education

It is the most challenging time in the history of Michigan State University.

As MSU becomes the focus of a cascade of allegations regarding sexual abuse on campus, including accusations against members of the football and basketball teams, the school is also on a high-speed search for an interim president following the resignation of Lou Anna K. Simon.

This week is National School Choice Week. But is school choice in Michigan cause for celebration?

Gary Miron is a professor of evaluation, measurement and research at Western Michigan University. He evaluates school choice programs and other educational reforms nationally and internationally. He joined Stateside to discuss Michigan’s school choice program.

There are a lot of bright, accomplished high school students in Detroit who see college as out of reach. They’re never told about student aid. They’re not aware of courses to help them do well on SAT or ACT tests. They might not be aware of the Detroit Promise, a program to set aside tax dollars to fund two-year college scholarships.

A fight between school employees and the state ended today – in favor of the employees.

The state took money from their paychecks between 2010 and 2012. That was after a law was passed allowing the state to take three percent of their pay for retiree health care costs. The Michigan Supreme Court said the law was unconstitutional, but that didn’t resolve the question of what to do about the money, some 550 million dollars, that had already been handed over to the state.

On the first day of school, more than 100 men lined up outside of Harrington Elementary in Albion, Michigan.

They were all dressed to the nines. Most had on dress shirts and ties, some were wearing three-piece suits, and a few veterans were dressed up in their military garb.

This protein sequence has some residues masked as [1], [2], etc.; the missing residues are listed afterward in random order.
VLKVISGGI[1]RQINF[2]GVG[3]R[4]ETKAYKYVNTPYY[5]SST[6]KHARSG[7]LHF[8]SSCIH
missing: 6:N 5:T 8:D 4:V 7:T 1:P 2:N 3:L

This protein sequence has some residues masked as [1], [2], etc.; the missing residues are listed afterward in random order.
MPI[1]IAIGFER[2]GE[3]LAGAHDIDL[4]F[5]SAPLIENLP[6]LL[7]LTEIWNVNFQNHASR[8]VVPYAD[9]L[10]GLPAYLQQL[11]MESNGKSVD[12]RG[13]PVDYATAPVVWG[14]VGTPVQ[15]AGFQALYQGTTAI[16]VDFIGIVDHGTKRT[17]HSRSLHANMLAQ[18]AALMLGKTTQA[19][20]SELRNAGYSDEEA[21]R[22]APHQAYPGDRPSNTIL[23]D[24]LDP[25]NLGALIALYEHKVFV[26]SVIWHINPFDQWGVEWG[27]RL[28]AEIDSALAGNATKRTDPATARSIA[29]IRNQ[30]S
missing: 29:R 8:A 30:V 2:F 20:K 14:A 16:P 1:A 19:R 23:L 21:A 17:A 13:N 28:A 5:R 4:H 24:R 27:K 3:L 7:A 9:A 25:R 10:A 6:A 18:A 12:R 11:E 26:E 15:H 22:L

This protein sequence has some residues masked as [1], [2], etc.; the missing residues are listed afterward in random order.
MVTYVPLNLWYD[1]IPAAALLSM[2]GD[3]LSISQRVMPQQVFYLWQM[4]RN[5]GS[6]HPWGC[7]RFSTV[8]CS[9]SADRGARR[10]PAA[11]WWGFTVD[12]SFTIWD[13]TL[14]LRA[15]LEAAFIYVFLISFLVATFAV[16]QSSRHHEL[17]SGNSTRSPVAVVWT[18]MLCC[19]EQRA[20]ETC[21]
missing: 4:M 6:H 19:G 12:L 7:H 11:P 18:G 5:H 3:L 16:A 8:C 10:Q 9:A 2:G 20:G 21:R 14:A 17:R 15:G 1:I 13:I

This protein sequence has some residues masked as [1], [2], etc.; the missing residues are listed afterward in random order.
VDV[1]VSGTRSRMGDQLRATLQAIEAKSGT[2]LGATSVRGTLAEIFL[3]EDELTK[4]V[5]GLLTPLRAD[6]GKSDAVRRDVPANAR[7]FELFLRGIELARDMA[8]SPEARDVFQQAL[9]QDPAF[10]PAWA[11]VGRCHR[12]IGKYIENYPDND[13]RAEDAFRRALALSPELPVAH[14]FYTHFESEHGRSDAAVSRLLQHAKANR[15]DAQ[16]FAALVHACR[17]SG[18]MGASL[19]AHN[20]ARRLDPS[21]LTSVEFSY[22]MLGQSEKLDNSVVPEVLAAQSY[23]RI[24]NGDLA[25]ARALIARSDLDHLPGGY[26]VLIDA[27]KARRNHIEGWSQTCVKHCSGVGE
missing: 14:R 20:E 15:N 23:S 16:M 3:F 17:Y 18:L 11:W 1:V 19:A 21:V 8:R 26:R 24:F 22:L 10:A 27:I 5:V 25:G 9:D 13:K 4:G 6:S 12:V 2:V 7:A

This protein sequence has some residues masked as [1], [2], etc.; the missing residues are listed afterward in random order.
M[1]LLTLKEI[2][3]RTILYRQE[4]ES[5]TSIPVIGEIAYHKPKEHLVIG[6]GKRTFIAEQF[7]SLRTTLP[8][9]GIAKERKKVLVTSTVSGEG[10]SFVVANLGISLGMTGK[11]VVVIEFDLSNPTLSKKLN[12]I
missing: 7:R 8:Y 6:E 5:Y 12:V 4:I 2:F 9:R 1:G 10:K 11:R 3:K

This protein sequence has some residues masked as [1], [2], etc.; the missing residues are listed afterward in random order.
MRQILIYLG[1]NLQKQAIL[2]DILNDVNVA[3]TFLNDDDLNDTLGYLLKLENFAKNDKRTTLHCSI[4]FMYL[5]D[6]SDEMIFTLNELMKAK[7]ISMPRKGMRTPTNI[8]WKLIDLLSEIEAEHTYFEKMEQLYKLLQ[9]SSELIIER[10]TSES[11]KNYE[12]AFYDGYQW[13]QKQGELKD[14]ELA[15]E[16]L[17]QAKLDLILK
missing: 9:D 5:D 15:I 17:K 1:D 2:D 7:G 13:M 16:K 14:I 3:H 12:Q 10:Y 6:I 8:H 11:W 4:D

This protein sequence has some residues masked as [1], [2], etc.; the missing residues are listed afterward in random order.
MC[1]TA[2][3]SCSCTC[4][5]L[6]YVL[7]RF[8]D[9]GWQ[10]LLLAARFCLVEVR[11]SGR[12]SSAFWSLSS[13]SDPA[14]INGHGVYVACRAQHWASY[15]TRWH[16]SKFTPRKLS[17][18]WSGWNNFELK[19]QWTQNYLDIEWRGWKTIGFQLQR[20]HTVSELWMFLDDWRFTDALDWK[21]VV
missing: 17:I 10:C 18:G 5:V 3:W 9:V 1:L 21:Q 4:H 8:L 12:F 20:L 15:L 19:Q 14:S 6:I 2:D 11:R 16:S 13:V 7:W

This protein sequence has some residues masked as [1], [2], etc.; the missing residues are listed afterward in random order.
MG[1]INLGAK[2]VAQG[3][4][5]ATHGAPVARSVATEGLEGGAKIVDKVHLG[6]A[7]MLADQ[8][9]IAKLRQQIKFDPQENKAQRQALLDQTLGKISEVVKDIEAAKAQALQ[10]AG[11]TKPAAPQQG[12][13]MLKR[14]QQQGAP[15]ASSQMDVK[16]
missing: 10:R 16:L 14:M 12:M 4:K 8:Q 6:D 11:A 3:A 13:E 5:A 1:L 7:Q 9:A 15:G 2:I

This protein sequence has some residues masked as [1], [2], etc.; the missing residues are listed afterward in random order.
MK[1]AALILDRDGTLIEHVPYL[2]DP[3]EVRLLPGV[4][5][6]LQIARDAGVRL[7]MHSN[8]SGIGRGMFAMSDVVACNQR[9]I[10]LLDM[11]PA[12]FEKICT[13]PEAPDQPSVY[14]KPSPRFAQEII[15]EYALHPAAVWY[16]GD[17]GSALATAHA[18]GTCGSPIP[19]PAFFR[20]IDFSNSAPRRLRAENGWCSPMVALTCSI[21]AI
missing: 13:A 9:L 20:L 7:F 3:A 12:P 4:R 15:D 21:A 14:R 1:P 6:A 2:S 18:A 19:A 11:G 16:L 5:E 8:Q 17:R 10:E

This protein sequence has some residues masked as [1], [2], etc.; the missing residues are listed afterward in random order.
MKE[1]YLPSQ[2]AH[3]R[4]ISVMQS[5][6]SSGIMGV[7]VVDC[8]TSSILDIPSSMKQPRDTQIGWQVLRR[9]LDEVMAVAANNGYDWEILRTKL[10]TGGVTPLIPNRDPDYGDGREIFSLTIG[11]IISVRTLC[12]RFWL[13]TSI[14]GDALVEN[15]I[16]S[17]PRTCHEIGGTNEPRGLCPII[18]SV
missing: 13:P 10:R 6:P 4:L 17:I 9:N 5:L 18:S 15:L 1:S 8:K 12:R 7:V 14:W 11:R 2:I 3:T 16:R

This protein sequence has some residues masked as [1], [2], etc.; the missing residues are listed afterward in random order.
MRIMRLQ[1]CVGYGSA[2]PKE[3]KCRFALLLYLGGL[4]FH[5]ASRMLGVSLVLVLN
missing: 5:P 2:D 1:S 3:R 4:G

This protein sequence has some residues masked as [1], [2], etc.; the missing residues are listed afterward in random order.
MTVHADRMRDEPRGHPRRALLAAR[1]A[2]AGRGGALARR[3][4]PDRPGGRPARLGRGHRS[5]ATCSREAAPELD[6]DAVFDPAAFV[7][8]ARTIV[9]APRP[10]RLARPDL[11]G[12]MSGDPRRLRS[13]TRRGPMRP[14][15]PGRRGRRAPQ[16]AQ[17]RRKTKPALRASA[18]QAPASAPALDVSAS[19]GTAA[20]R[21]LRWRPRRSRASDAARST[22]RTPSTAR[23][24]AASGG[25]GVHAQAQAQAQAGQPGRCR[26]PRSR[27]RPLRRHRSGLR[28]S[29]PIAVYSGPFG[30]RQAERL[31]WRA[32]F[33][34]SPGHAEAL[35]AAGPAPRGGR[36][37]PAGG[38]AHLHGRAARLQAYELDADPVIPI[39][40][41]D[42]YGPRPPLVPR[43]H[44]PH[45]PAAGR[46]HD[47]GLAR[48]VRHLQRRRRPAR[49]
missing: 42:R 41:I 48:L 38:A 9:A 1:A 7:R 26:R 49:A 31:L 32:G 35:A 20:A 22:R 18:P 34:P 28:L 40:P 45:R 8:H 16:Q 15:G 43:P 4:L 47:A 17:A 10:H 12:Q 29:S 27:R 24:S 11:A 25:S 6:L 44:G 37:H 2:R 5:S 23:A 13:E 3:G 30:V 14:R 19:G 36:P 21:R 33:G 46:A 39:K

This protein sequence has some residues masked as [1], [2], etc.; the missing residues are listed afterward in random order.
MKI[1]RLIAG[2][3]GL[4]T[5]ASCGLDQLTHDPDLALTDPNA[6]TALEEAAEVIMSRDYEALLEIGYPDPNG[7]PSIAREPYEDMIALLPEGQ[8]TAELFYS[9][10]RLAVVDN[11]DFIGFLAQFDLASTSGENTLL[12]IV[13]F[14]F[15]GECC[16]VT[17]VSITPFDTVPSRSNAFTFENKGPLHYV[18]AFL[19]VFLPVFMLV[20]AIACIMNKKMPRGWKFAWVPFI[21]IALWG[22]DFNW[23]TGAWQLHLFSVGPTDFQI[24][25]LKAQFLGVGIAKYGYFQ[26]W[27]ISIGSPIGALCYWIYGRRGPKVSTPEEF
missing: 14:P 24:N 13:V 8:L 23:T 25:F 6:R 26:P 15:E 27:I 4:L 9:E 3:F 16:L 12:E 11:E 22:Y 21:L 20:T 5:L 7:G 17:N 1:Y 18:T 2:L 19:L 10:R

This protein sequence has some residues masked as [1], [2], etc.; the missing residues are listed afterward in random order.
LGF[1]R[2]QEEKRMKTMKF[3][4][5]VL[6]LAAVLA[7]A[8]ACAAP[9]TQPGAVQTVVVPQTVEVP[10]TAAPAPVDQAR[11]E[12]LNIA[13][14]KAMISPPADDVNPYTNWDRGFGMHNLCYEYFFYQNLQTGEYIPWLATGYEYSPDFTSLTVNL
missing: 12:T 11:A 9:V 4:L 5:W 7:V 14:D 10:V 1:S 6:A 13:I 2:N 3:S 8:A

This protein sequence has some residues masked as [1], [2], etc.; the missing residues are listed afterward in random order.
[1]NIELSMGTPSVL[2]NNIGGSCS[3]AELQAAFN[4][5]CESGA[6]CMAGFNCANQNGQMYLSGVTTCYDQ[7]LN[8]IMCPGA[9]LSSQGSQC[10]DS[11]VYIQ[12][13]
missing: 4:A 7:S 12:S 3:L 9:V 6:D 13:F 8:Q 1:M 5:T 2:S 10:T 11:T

The long-held image of a teacher standing in front of a classroom holding a piece of chalk or a dry-erase marker has to die, so says teacher Matinga Ragatz​. 

Ragatz was Michigan Teacher of the Year in 2011 and earlier this year, she was inducted into the National Teachers Hall of Fame. Now, as a consultant, she's working to help teachers innovate and rethink their roles in the classroom.

Colleges and universities are seeking ways to reach more students, and bring in more money.

One way to do that is to hire an outside company to market and support online programs. That company recruits students for online degrees branded with the name of that university.

How do we keep eager young teachers eager? And keep them in the profession?

The future of our children’s education rests on that answer. One big way to keep young teachers working is to prevent burnout.

The Next Idea

“There ought to be a law.” It’s easier said than done.

The truth is that making policy is an incredibly complex process. For each bill there are multiple stakeholders, and they all demand different things from the outcome.

Teachers can illustrate that complexity for their students through role-playing simulations around policymaking, but even simulations can be too much for one instructor to organize.

There’s a bill going through the state legislature right now that would require traditional public schools to share money raised by regional enhancement millages with charters.

Senate Bill 0574 was passed by the Senate last week after it was introduced by Representative David Hildenbrand, R-Lowell, in September.

The bill has caused a lot of controversy and complicated the ongoing debate about charter schools in Michigan.

So what would the bill change, and how would it affect schools?

The Detroit Public Schools Community District (DPSCD) has been through its first count day of the school year. It’s an important day, because the number of kids in attendance helps determine the amount of money the district receives from the state.

Nikolai Vitti, DPSCD’s new superintendent, joined Stateside to report how the day went in Detroit and to explain what the district is doing amidst teacher shortages and other challenges.

People in Grass Lake, in Jackson County, are arguing about their school district’s decision to allow a transgender boy in elementary school to use the boys’ restroom.

The district has plans to build privacy stalls around urinals in school buildings.

Supporters and opponents of the policy, including people who don’t live in Grass Lake, have been showing up at school board meetings even when the issue isn’t on the agenda. 

Steve Carmody, Michigan Radio

A bill in the state Legislature would change how schools teach sex education. The new curriculum would focus on “changing the culture” around sexual assault.
 
“Under the current system, my daughter will be taught where not to walk, what not to wear, where not to leave her drink, while my sons will never be taught not to be perpetrators,” said bill sponsor, state Senator Curtis Hertel (D-East Lansing).